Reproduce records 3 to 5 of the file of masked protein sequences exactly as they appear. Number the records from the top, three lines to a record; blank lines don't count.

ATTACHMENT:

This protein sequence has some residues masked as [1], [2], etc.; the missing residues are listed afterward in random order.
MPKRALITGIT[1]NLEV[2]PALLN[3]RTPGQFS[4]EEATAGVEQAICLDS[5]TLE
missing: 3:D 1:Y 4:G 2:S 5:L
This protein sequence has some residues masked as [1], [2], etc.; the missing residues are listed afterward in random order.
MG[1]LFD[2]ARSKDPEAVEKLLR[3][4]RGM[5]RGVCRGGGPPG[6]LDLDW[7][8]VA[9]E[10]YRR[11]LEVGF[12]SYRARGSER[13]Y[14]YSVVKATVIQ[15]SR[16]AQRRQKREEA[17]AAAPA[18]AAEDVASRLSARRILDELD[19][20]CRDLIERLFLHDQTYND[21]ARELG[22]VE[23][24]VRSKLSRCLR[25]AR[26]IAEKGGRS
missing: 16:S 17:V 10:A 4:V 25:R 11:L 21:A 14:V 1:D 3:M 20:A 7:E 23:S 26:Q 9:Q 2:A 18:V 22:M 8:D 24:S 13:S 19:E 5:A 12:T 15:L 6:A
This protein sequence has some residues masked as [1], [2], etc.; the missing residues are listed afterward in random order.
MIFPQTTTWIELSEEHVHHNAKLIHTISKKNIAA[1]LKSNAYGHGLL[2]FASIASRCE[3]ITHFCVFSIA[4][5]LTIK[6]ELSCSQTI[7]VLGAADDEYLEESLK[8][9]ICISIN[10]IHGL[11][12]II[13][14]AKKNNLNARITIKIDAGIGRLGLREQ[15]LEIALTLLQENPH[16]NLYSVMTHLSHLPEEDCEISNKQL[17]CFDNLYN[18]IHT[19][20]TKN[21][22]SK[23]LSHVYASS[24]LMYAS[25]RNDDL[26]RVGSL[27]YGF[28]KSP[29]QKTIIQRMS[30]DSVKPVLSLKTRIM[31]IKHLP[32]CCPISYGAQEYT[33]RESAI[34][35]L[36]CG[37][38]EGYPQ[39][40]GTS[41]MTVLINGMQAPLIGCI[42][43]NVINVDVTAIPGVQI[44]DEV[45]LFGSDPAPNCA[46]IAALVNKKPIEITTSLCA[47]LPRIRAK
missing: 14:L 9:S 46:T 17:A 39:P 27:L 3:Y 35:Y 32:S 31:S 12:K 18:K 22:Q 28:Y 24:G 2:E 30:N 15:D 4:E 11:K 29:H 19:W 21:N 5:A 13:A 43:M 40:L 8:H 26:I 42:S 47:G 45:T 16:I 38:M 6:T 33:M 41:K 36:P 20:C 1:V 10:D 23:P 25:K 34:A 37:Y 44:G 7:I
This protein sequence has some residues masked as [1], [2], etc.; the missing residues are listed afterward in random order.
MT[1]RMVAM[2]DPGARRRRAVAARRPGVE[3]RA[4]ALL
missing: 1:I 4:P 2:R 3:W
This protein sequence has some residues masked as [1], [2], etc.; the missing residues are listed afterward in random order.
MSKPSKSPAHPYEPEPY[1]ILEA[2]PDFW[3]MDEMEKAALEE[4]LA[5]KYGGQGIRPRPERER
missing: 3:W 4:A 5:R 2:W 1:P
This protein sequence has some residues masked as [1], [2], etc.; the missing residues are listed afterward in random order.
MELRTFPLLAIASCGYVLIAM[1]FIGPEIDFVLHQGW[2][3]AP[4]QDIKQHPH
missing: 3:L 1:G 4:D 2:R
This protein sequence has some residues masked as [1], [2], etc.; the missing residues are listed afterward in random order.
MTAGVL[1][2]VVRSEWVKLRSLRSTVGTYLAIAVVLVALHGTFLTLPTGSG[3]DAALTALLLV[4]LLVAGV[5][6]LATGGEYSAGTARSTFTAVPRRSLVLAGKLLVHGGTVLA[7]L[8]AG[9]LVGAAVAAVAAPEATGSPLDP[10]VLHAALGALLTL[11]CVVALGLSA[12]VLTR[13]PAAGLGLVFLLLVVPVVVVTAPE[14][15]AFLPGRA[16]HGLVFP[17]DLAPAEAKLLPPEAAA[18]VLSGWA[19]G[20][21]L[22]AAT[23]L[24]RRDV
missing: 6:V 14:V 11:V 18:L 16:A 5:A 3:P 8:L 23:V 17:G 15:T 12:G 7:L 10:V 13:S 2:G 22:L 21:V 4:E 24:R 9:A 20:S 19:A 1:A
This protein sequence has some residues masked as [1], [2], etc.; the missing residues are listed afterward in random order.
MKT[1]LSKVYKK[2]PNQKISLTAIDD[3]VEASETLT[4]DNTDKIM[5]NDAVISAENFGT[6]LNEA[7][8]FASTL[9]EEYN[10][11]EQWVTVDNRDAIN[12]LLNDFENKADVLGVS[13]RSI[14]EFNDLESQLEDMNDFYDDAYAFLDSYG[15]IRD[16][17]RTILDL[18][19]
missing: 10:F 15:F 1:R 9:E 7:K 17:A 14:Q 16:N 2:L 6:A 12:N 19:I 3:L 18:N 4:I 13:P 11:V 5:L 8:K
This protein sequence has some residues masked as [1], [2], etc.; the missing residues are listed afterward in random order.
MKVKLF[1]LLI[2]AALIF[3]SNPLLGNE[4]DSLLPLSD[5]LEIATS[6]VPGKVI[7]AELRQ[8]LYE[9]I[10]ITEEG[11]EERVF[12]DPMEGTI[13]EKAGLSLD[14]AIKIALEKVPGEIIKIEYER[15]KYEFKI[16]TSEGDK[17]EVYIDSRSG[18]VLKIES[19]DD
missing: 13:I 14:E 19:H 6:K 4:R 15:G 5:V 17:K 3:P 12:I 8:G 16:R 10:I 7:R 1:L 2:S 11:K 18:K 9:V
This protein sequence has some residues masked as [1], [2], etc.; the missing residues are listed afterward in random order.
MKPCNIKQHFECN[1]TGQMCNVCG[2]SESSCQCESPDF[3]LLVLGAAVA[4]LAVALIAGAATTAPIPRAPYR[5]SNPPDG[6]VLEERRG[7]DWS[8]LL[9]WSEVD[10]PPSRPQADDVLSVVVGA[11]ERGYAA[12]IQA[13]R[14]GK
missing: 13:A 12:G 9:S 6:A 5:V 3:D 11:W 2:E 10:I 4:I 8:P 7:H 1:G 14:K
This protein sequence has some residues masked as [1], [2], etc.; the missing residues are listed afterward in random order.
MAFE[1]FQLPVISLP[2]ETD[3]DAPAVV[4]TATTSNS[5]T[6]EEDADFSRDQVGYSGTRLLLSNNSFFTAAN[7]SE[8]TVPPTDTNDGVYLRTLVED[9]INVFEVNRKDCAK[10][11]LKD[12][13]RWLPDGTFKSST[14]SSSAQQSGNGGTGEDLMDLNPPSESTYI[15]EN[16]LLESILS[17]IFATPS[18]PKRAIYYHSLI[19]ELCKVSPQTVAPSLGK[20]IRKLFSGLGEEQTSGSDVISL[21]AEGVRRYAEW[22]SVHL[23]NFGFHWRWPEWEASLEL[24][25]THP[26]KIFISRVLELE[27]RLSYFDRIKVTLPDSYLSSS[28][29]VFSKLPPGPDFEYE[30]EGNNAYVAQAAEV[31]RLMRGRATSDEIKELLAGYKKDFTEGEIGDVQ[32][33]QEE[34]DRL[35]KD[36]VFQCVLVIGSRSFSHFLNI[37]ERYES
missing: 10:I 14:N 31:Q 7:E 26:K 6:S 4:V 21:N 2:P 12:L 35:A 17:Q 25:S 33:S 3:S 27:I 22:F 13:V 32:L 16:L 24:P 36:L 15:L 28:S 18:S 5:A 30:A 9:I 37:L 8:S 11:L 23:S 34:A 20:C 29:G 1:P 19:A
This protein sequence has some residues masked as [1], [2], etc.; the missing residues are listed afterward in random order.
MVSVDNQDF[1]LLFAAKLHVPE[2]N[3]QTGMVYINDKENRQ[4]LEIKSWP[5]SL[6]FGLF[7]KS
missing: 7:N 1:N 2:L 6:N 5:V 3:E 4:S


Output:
This protein sequence has some residues masked as [1], [2], etc.; the missing residues are listed afterward in random order.
MIFPQTTTWIELSEEHVHHNAKLIHTISKKNIAA[1]LKSNAYGHGLL[2]FASIASRCE[3]ITHFCVFSIA[4][5]LTIK[6]ELSCSQTI[7]VLGAADDEYLEESLK[8][9]ICISIN[10]IHGL[11][12]II[13][14]AKKNNLNARITIKIDAGIGRLGLREQ[15]LEIALTLLQENPH[16]NLYSVMTHLSHLPEEDCEISNKQL[17]CFDNLYN[18]IHT[19][20]TKN[21][22]SK[23]LSHVYASS[24]LMYAS[25]RNDDL[26]RVGSL[27]YGF[28]KSP[29]QKTIIQRMS[30]DSVKPVLSLKTRIM[31]IKHLP[32]CCPISYGAQEYT[33]RESAI[34][35]L[36]CG[37][38]EGYPQ[39][40]GTS[41]MTVLINGMQAPLIGCI[42][43]NVINVDVTAIPGVQI[44]DEV[45]LFGSDPAPNCA[46]IAALVNKKPIEITTSLCA[47]LPRIRAK
missing: 14:L 9:S 46:T 17:A 39:P 27:L 3:Y 35:Y 32:S 31:S 12:K 18:K 22:Q 28:Y 24:G 2:E 30:N 15:D 4:E 11:K 29:H 19:W 21:N 5:A 13:A 43:M 40:L 8:H 26:I 42:S 47:G 45:T 16:I 38:M 6:T 33:M 41:K 36:P 20:C 1:V 10:D 23:P 25:K 34:A 37:Y 44:G 7:I
This protein sequence has some residues masked as [1], [2], etc.; the missing residues are listed afterward in random order.
MT[1]RMVAM[2]DPGARRRRAVAARRPGVE[3]RA[4]ALL
missing: 1:I 4:P 2:R 3:W
This protein sequence has some residues masked as [1], [2], etc.; the missing residues are listed afterward in random order.
MSKPSKSPAHPYEPEPY[1]ILEA[2]PDFW[3]MDEMEKAALEE[4]LA[5]KYGGQGIRPRPERER
missing: 3:W 4:A 5:R 2:W 1:P